RESPONSE times for the top two highest priority police incidents have risen in recent years, new figures show.

Data obtained by the Guardian through the Freedom of Information Act show that Cheshire Police’s combined average response time for ‘emergency’ and ‘priority’ incidents rose from 22 minutes in 2011 to 26 minutes last year.

Although response times to ‘emergency’ – or G1 – incidents remained below 11 minutes, 113 such calls last year took officers more than an hour to attend compared to 71 in 2016.

In ‘priority’ – G2 – incidents last year, 3,344 calls took more than an hour to respond to, compared to 2,464 the previous year.

Supt Debbie Hooper said: “There are a number of reasons why a call to 999 sometimes does not require an immediate response.

“Incidents are often fluid and their circumstances can change and are then downgraded at the point of call as they are no longer an emergency.

“However some incidents are left as an emergency response, such as abandoned 999 calls, until we traced the person who made the call resulting in a deployment of a patrol at a later time missing the grade one response.

“They can also remain on the system as requiring an immediate response, even when the incident has been closed.”

The figures also show that the shortest individual response time last year just 25 seconds, and the fastest responses to G1 and G2 figures have never risen above 59 seconds.

On the other end of the spectrum, the longest response time to a G1 – emergency – incident was clocked at one day, 10 hours and 49 minutes, while a G2 incident took more than five days to respond to.

In the data, covering 2011 through to 2017, the longest response time was 11 days and 18 hours. This occurred in 2014.

Supt Hooper added: “We have reviewed all 14 incidents that appear to have received an unacceptable emergency response time and can reassure the public that all were downgraded for various reasons, and had been closed without reflecting the downgrading.

“I would like to stress that at no time has anyone been in immediate danger and all these incidents have been dealt with appropriately.”

Government funding for Cheshire Constabulary has dropped in recent years, with a National Audit Office report casting doubt on the financial sustainability of the country's policing as a whole.

Officer numbers and arrest rates have fallen, and Home Office figures show that government funding for Cheshire Constabulary was cut by 2 per cent between their 2015-16 and 2018-19 budgets.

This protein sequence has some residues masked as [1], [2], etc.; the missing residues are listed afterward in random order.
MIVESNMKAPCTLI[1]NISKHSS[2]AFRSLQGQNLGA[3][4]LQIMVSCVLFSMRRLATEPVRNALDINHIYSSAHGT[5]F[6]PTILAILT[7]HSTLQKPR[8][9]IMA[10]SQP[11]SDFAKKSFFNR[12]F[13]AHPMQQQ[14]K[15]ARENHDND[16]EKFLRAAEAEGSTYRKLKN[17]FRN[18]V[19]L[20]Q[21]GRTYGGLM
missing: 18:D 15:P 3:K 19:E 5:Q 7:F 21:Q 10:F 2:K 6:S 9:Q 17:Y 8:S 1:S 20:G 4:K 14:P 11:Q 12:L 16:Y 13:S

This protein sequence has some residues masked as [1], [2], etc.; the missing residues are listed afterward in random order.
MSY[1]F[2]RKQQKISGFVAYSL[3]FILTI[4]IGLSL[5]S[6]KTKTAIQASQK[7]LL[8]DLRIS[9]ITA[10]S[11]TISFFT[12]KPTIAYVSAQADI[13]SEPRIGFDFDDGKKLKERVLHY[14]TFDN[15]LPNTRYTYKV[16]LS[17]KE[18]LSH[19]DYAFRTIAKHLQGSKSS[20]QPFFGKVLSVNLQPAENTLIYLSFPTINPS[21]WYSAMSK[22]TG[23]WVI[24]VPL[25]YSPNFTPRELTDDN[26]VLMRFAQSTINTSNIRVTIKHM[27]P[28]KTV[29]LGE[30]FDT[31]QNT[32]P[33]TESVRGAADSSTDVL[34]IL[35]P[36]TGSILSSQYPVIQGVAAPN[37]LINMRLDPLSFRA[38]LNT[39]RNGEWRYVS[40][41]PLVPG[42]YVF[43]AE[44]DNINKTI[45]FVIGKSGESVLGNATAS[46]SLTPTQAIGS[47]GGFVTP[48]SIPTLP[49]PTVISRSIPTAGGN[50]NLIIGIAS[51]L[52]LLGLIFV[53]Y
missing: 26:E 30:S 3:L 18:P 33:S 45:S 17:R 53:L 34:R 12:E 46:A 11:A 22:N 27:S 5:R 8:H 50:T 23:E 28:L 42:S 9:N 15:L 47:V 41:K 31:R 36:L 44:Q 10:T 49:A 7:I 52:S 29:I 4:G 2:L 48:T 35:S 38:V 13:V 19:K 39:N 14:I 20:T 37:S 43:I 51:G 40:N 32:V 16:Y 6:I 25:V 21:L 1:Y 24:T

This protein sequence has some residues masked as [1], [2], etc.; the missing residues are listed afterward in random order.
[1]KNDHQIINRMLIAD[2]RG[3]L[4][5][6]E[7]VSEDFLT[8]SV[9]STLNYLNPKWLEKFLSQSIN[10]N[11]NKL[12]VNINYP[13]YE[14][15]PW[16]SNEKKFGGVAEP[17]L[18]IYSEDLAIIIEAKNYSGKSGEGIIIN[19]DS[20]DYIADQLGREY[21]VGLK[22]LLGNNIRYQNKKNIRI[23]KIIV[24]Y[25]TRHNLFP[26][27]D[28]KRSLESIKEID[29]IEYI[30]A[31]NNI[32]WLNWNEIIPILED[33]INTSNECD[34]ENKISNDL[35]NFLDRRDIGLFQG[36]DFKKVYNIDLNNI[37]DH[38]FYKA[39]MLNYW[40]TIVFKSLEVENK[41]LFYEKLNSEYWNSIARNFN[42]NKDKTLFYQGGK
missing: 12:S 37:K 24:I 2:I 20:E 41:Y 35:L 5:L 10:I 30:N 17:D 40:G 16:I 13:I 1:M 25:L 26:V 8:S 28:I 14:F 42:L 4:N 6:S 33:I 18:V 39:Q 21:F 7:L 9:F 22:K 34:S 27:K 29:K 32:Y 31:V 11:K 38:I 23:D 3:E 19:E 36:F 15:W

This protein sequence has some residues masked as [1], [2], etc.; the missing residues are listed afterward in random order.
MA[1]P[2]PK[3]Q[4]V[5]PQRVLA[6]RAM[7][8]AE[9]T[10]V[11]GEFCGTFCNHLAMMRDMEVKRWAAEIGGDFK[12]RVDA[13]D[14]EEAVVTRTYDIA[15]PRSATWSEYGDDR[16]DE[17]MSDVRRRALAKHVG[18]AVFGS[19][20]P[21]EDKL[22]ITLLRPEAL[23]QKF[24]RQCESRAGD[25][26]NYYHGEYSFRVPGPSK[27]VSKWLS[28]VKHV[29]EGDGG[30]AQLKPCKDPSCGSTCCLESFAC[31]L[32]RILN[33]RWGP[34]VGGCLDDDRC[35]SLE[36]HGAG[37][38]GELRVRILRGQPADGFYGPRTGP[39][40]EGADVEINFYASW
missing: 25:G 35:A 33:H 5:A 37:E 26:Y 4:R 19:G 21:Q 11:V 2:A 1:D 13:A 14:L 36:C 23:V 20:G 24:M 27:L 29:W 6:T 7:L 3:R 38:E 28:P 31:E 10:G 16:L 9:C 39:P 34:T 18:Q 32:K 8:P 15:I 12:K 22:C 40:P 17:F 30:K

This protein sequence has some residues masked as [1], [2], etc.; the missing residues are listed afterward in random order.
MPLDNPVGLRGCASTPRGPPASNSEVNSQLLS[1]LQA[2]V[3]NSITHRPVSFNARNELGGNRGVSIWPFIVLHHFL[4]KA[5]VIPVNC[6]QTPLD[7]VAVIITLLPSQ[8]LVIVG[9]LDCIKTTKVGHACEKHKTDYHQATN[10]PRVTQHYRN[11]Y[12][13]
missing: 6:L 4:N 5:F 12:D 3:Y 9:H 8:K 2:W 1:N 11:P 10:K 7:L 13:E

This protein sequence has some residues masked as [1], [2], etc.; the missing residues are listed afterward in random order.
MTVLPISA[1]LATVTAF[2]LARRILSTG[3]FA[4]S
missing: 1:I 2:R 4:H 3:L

In real terms, when inflation is taken into account, the fall is greater, and Cheshire taxpayers have picked up the bill for policing, with the contribution from council tax increasing by 19 per cent to £65 million between 2015-16 and 2018-19.

Cheshire’s force has bucked the trend by increasing its officer numbers in recent years, but nationwide workforces have been reduced.

Cheshire Police and Crime Commissioner, David Keane, said: “Local police funding continues to be subject to stringent austerity measures implemented by central government and over the last few years, police forces have been subject to flat-cash funding from the government. This means funding has not increased in line with inflation and, in fact, has reduced each year with local residents having to make up the shortfall by paying more council tax.

“In Cheshire, we’ve seen a 37 per cent real term cut to our policing budget since 2010. I am doing everything I can to protect front line policing and make back office functions more efficient but our already thin blue line is now at breaking point.

“Crime is becoming more complex and we need increased investment from government to tackle the challenges we face. Our police officers are working harder than ever with increased pressure and ever diminishing resources, yet the government ignored the recommendation of an independent board to give them a 3 per cent pay rise. Instead, they recommended that they should only be given a 2 per cent rise which is to be funded entirely by already stretched local police budgets.

“This shows central government’s lack of understanding of the difficult position police services across the country are in and I am concerned about the long-term impact this could have on our communities.

“I will continue to work with other elected representatives locally to campaign for a fairer funding settlement for policing in Cheshire to allow us to put in place the necessary resources to protect residents.”